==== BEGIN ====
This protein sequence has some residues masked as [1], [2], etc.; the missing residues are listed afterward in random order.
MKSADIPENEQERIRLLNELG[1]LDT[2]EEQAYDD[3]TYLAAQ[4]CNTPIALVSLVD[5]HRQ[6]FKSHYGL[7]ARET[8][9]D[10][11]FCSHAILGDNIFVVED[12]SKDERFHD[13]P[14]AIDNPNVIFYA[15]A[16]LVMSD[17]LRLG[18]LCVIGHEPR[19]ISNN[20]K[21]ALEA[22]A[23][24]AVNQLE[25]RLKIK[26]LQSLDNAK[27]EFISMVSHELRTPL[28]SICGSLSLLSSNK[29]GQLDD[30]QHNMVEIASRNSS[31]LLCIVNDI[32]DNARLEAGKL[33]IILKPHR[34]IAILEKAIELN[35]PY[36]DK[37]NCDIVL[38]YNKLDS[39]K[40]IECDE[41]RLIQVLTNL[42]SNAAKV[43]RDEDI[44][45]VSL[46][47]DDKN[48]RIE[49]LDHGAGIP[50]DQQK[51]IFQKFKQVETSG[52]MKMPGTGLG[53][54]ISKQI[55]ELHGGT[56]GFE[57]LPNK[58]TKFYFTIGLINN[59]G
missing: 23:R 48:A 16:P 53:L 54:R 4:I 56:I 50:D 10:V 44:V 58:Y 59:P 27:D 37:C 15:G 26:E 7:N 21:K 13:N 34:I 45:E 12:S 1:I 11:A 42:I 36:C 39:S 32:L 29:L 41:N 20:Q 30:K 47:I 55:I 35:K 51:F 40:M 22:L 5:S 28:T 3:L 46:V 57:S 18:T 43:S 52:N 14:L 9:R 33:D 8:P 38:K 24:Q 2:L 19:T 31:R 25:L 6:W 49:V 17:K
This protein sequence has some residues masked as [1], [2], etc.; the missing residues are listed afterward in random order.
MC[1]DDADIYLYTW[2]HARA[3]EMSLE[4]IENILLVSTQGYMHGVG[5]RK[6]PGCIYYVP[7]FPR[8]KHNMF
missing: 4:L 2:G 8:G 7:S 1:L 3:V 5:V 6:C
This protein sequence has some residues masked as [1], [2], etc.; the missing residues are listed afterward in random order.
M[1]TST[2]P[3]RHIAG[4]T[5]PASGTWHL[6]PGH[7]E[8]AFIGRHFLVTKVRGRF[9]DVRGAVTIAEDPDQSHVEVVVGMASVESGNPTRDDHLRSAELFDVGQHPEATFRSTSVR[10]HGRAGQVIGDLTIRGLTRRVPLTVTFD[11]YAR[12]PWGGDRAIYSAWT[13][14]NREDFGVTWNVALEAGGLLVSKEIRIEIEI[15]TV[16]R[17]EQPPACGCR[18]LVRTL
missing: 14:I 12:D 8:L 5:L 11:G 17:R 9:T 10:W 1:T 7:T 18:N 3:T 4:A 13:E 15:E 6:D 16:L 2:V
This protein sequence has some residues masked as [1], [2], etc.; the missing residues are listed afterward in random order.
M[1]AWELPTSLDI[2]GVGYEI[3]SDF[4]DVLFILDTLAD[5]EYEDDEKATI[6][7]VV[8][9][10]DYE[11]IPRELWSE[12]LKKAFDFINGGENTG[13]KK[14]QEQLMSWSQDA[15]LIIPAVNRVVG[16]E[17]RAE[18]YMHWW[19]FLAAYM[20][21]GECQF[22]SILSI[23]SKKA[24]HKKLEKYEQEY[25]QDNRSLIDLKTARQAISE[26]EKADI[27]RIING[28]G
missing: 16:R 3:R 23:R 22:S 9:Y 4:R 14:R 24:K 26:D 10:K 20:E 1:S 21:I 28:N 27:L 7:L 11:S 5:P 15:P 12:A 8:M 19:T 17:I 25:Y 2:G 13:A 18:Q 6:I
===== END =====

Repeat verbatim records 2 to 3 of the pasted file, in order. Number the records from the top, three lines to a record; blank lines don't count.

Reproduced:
This protein sequence has some residues masked as [1], [2], etc.; the missing residues are listed afterward in random order.
MC[1]DDADIYLYTW[2]HARA[3]EMSLE[4]IENILLVSTQGYMHGVG[5]RK[6]PGCIYYVP[7]FPR[8]KHNMF
missing: 4:L 2:G 8:G 7:S 1:L 3:V 5:V 6:C
This protein sequence has some residues masked as [1], [2], etc.; the missing residues are listed afterward in random order.
M[1]TST[2]P[3]RHIAG[4]T[5]PASGTWHL[6]PGH[7]E[8]AFIGRHFLVTKVRGRF[9]DVRGAVTIAEDPDQSHVEVVVGMASVESGNPTRDDHLRSAELFDVGQHPEATFRSTSVR[10]HGRAGQVIGDLTIRGLTRRVPLTVTFD[11]YAR[12]PWGGDRAIYSAWT[13][14]NREDFGVTWNVALEAGGLLVSKEIRIEIEI[15]TV[16]R[17]EQPPACGCR[18]LVRTL
missing: 14:I 12:D 8:L 5:L 11:G 17:R 9:T 10:W 1:T 7:T 18:N 3:T 4:A 13:E 15:E 6:D 16:L 2:V